Friday, February 25, 2011

Olden Day Teachers=Part 2

Not too long after the addition of the Vos children, the school came into view, a dingy white beggar sunning by the side of the road.

A number of the children, who lived in the eastern part of the district, had gathered around the door, eager to enter the building. I had walked exactly four miles. I brushed some of the dust from my clothing and asked them to remain out of doors for a few more minutes. I wanted to experience the transforming power, that a group of enthusiastic children would have on the interior of the building.

I walked into the vestibule, against the north wall was a large pile of wood and near the south wall, a pump and dipper. The floor of the schoolroom proper was made of rough wide boards, the wainscoating high with large spikes, driven in at regular intervals, about three feet above the floor, A large rusty box stove, four rows of double seats, a home made recitation bench, a cheap desk and chair for the teacher furnished the room. A small black board hung on the east wall and there were windows on the south and north sides.

After freshing up a bit, at the pump, I opened the door. I have never seen more happiness and enthusiasm in children than this crowd displayed. Hanging their pails on the big spikes, they covered them with their wraps and took their old seats, ready to began at the signal. Very early in the term we began to anticipate the need of entertainment during stormy weather, so I brought from home a strong jumping rope, bean bags and story books. The children furnished small balls, jack-stones, jack knives, marbles and doll clothes, quilt patches and carpet raags for the girls, the furniture was moved and we had quite an indoor play ground.

We had very good times, working, playing, and eating together. The girls and boys did me untold good and my prayer is that I might have helped them to become good citizens. And so another school year rolled along.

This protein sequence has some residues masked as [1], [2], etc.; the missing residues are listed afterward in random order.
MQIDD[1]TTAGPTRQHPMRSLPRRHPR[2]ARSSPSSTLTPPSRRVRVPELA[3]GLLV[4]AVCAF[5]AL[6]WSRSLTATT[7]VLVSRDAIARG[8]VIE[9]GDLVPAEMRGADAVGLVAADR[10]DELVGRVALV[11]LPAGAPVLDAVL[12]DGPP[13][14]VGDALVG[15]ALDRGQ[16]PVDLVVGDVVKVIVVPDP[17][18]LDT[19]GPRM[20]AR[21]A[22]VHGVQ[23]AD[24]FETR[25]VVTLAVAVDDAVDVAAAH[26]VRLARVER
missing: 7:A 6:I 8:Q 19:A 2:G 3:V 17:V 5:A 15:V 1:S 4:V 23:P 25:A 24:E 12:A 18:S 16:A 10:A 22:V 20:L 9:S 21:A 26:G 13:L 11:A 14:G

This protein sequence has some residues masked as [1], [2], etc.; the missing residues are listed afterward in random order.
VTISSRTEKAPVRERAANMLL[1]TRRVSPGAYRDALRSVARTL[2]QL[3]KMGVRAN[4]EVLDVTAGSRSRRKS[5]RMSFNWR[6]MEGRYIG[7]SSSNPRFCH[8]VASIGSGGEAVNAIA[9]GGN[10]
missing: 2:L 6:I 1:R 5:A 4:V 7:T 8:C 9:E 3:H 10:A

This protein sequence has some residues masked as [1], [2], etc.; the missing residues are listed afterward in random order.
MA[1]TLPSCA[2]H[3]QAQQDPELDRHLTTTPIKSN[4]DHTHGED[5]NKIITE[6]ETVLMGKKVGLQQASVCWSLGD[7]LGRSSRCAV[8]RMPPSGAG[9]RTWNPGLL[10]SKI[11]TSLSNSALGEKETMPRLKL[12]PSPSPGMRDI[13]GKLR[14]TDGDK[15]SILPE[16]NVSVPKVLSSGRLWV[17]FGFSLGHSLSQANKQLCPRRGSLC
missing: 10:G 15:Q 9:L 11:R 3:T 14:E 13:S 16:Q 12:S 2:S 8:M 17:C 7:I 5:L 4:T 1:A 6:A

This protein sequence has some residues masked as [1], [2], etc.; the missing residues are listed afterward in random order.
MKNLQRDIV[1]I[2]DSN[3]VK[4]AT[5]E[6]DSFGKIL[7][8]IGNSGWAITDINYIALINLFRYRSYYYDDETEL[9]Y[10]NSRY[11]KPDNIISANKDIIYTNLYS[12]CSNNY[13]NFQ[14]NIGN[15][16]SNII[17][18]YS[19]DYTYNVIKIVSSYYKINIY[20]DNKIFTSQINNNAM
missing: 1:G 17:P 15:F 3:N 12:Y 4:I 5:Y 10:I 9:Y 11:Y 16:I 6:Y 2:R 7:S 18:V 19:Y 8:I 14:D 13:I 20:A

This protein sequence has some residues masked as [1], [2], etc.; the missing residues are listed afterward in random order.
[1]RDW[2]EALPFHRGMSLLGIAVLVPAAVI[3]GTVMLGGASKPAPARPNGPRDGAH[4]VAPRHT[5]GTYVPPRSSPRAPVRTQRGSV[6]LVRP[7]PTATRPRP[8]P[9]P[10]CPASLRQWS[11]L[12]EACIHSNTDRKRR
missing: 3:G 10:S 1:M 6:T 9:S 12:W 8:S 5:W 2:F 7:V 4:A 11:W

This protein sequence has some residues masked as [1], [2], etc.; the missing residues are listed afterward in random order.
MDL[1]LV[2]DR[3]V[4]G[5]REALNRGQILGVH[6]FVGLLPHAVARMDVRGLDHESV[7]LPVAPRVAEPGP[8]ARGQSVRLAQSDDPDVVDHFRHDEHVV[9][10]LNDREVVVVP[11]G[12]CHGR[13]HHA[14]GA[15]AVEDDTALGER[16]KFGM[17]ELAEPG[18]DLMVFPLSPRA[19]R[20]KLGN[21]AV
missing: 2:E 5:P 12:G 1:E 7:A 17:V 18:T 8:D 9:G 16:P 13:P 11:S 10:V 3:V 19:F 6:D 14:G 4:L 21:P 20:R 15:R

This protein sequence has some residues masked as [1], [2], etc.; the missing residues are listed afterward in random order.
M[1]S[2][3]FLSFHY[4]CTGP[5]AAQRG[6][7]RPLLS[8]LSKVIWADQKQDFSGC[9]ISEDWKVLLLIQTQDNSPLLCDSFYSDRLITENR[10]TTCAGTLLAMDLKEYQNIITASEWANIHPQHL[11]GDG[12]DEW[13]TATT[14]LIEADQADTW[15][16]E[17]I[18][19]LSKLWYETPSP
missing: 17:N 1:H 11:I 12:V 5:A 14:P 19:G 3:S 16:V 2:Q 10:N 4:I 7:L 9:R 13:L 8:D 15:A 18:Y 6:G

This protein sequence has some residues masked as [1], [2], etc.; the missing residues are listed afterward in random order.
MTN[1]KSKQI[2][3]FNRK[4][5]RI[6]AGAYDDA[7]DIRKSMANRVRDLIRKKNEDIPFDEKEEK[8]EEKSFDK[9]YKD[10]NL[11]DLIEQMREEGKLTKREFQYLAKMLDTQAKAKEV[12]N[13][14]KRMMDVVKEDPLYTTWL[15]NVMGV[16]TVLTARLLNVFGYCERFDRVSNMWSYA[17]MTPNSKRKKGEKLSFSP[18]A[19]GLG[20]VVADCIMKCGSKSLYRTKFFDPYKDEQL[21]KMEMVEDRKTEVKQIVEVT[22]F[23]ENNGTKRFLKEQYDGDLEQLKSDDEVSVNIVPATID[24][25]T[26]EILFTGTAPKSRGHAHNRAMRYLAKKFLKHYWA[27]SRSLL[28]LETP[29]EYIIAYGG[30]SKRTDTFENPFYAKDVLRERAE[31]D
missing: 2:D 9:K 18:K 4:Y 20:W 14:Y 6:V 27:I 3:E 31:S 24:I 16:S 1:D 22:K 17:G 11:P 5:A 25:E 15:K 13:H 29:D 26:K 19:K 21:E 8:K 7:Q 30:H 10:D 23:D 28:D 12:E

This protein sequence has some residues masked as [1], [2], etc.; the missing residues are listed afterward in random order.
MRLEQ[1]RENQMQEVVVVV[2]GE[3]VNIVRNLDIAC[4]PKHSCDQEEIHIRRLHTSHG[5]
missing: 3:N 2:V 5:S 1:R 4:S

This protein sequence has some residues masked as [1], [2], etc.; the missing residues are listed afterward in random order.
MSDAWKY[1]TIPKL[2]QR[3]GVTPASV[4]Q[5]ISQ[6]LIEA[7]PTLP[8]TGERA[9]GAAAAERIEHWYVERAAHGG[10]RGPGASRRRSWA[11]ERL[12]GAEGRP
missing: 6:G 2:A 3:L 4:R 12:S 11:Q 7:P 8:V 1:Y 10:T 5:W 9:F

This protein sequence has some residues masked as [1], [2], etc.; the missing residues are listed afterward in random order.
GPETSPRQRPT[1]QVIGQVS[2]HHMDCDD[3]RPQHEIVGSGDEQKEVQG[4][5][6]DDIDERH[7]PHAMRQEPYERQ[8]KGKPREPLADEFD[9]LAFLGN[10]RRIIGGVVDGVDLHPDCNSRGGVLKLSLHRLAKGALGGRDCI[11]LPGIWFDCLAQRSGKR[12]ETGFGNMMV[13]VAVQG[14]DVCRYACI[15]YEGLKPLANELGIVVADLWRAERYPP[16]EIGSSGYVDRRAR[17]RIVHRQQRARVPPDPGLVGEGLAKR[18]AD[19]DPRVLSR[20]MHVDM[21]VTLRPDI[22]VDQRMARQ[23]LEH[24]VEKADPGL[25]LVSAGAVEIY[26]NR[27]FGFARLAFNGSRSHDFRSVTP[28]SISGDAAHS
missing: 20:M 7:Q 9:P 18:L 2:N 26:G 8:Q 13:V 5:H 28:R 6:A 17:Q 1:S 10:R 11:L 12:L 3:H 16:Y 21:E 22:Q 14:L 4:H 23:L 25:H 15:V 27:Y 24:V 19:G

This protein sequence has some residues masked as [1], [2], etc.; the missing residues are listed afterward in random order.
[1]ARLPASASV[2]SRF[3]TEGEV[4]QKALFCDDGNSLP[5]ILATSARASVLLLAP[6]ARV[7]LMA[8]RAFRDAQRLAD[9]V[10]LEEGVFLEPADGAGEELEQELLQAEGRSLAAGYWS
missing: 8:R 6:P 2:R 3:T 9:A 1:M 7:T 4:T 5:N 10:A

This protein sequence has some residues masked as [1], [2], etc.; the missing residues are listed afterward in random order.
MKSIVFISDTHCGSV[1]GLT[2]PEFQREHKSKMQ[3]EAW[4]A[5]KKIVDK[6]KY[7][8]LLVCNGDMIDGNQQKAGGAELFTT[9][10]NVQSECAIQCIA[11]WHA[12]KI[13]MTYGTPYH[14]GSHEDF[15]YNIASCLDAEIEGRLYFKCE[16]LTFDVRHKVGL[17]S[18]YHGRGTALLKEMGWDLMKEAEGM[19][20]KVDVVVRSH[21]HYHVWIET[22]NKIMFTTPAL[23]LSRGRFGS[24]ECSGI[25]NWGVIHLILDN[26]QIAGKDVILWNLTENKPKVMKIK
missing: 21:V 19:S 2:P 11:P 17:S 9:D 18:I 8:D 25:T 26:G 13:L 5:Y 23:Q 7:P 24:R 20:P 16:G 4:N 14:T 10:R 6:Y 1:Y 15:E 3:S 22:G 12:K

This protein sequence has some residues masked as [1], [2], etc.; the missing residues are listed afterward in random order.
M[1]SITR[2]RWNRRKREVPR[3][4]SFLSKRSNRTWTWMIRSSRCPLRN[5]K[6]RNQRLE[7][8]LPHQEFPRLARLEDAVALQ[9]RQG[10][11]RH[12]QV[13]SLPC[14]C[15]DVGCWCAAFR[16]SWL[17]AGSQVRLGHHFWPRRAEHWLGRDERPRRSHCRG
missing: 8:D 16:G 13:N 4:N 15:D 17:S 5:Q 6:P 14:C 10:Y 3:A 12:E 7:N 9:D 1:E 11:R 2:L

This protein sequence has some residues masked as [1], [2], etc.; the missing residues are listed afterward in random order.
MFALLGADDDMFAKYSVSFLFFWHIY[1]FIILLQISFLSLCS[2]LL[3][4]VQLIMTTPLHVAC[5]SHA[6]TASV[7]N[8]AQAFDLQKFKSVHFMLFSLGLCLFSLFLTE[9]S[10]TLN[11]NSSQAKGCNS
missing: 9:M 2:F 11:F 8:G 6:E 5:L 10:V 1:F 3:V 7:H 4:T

Sincerely yours, Anna O'Beck.

The school room was lighted by kerosene wall lamps with reflectors. The stove stood towards the back of the room and had a shield around it. A hand bell was used to call the children in. The school had a wood shed. Some teachers of the school would room and board at a home close to the school and go home on weekends.. In those days the school year was only eight months long. The school had no piano, so the home across the street from the school would let them use theirs for singing.

I hope you used your imagination on this trip back through time and realized how hard it was for some people. Rosy Mound school did burn twice and both times it was rebuilt on the same site, a little better and each time with much needed improvements.


dr.antony said...

The fondest memories are the earliest ones!
It is as if my own story is re written in a different background!
I had written something similar.' Who is your teacher' about my primary school teachers.

welcome to my world of poetry said...

This was so interesting Margaret it made me think of my schooldays, I can remember my very first day, Your post was certainly an eye opener in many ways especially about the piano.